Quiz: Which is the wiser, more reasonable, and, ultimately, more effective decision-maker? Manager A, who does his or her best to consider all the relevant facts -- including any mitigating circumstances, messy as they may be? Or Manager B, who adheres to a rigid "zero-tolerance" policy?
I think most of us would say it's the nimble-minded Manager A. Not only is Manager A's style best suited to the subtleties and ambiguities of a complicated world, but, in truth, we wouldn't even need a live human being to do Manager B's job, because a well-written computer program could do it equally well. Just type in the relevant data, press "Enter," and the machine would spit out the proper decision.
Yet, despite the obvious virtues of Manager A, we've somehow allowed ourselves to become a nation dominated by bosses who emulate the inflexible decision-making style of Manager B. Consider the following.
• A 73-year old man is told to leave the children's book section of a local bookstore after a customer apparently complained that he looked like a potential child molester. So a store employee ordered him to leave. As it turned out the man (a physician) was harmlessly shopping for books for his grandchildren. Sorry, sir, but we have a strict "zero-tolerance" policy against sex deviants lurking in the kids section. What's that? You're not a pervert? Well, we're going to ask you leave anyway. Better safe than sorry.
• When an employee of a grocery store chain saw a male customer viciously beating a woman, he heroically came to the woman's rescue, grabbing the man and wrestling him to the ground. The employee was subsequently fired for his actions. The reason he was fired was because the store had a strict "zero tolerance" policy against fighting. Fortunately, the employee had a labor union to represent him, and it was the union, principally, who got his job back for him.
• A female track coach was removed from her position after accompanying a male student to the school prom. The boy was 17 years old, the coach was 41. Apparently, after someone at the dance complained, school officials sprang into action. The facts: This woman was the boy's English teacher. Part of the deal was that he promised to study harder if she agreed to accompany him (he was depressed over being unable to find a date, which was why she offered to go in the first place). The teacher had gotten the dad's permission in advance. And while at the dance, the boy and his teacher mainly played foosball and ping-pong. Still, "zero tolerance" dictated that she step down as volunteer coach.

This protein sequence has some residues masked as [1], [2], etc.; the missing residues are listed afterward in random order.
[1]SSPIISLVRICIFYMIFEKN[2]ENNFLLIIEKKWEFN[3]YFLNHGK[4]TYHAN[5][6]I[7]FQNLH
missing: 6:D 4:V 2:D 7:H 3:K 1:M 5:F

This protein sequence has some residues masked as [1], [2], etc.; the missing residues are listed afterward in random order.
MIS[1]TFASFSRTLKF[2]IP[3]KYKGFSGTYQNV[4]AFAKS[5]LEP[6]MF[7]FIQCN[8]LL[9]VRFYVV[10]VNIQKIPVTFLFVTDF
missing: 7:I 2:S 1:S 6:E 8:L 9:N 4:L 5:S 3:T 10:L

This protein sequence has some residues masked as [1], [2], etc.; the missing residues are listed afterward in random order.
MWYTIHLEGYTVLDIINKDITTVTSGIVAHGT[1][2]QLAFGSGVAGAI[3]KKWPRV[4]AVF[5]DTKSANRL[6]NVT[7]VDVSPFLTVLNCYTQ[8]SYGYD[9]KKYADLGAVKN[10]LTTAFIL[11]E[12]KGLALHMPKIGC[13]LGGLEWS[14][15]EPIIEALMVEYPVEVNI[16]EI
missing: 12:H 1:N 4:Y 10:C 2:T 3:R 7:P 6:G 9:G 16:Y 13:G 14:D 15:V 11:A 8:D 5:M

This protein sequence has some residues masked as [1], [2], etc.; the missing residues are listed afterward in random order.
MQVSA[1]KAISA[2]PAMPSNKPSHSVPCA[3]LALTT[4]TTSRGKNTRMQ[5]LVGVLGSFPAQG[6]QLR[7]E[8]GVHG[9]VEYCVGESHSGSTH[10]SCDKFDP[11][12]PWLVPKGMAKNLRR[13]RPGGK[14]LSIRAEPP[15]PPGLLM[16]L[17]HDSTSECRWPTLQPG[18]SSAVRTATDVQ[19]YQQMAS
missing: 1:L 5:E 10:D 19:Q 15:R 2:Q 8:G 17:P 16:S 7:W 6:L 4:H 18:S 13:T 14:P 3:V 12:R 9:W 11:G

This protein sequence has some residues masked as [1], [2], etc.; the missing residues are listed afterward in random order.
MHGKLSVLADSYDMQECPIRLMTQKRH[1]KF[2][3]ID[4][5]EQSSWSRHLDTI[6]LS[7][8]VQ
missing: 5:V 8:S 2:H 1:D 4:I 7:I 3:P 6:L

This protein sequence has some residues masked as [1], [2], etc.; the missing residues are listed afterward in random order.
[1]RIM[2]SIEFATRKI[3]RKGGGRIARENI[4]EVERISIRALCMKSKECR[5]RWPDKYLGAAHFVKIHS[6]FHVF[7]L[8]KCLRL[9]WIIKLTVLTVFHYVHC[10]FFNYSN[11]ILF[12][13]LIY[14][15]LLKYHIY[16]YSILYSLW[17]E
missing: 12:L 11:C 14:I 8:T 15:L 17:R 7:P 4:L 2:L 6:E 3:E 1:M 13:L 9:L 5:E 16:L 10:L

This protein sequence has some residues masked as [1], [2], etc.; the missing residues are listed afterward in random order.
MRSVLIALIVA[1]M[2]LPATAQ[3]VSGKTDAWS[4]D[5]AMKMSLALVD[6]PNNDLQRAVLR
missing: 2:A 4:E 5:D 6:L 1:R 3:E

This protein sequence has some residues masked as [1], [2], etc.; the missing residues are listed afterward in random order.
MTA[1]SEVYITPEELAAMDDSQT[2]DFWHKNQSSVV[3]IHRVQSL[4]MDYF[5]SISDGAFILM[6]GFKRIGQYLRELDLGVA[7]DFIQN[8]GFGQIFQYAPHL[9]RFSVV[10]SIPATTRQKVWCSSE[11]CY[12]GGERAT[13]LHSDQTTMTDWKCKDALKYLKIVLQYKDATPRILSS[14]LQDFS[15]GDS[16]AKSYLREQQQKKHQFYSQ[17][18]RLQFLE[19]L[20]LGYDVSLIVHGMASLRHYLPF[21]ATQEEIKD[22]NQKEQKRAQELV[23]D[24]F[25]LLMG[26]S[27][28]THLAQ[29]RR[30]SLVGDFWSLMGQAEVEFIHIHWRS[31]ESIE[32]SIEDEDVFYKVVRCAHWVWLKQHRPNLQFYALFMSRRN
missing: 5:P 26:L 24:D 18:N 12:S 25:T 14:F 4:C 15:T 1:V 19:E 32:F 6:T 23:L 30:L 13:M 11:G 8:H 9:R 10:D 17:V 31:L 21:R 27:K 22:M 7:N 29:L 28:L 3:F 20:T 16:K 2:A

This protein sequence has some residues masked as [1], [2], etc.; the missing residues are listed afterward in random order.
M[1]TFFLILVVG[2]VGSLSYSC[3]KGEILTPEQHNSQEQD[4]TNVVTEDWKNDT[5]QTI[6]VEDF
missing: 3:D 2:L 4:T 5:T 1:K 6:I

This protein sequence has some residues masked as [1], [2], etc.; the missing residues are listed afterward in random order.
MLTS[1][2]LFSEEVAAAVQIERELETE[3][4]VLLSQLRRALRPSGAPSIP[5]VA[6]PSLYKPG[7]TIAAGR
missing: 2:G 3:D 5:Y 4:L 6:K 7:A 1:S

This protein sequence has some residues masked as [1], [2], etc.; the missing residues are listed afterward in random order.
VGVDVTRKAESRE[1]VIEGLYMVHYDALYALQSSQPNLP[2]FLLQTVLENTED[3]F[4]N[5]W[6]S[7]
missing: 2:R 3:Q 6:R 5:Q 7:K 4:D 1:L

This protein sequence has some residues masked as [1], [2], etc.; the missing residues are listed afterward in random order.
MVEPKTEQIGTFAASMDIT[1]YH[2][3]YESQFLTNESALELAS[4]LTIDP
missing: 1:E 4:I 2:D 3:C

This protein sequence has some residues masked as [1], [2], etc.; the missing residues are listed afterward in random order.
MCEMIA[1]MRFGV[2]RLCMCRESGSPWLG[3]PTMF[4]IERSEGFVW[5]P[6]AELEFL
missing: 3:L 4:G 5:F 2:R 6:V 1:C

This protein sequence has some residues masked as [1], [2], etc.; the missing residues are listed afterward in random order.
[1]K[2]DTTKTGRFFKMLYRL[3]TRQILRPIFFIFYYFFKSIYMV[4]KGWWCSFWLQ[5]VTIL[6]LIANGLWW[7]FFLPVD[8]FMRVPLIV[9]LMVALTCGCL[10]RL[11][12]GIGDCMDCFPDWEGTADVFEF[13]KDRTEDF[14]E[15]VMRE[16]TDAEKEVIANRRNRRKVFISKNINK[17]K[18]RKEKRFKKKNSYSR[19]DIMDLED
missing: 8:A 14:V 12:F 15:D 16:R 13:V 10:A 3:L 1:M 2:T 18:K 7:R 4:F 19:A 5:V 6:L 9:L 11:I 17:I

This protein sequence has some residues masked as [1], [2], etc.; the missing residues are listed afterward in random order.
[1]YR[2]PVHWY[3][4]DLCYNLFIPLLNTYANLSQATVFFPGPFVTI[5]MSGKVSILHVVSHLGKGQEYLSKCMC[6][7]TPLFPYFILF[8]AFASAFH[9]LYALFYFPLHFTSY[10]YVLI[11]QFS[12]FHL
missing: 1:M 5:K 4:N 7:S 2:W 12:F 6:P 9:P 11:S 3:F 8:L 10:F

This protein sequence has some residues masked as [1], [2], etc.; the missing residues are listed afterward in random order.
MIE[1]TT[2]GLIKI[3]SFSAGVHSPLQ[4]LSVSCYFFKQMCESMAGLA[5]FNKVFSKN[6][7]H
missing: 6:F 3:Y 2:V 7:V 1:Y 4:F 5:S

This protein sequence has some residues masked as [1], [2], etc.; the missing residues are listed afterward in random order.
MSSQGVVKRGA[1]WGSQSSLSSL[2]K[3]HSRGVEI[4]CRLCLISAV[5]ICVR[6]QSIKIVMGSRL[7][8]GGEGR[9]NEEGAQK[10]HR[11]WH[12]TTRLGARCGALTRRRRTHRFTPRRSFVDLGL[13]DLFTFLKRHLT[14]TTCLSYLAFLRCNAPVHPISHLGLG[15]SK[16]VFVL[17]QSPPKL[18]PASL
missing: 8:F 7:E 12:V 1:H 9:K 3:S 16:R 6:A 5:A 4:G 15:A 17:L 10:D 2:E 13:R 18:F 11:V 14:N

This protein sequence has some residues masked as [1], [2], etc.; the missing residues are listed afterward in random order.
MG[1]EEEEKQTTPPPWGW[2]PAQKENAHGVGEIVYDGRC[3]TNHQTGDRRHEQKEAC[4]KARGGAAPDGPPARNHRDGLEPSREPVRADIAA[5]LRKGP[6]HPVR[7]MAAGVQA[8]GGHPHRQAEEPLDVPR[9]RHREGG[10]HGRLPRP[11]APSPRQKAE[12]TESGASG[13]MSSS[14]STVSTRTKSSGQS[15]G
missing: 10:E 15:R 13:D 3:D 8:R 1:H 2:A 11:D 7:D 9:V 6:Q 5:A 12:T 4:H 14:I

• A 6-year-old boy, a first-grader, told a female classmate at recess that he was "sexy." A school yard monitor overheard the comment and reported it to a teacher, who reported it to an administrator, who took it upon himself to suspend the boy. Reason? The school had a strict "zero-tolerance" policy against sexual harassment.
There's a wide range of penalties for car theft, depending on "how" the car was stolen. You get a stiff penalty for breaking into a car and hot wiring it, a lesser penalty if the car was already unlocked, and a lesser penalty yet if the car's engine was running, and you jumped in and drove off with it. All three instances are clearly "theft," but they're treated differently. That's the wisdom of our legal system. Apparently, it's only in the world of bureaucrats and petty tyrants where "zero tolerance" is king.
David Macaray is a Los Angeles playwright and author ("It's Never Been Easy: Essays on Modern Labor"). He can be reached at firstname.lastname@example.org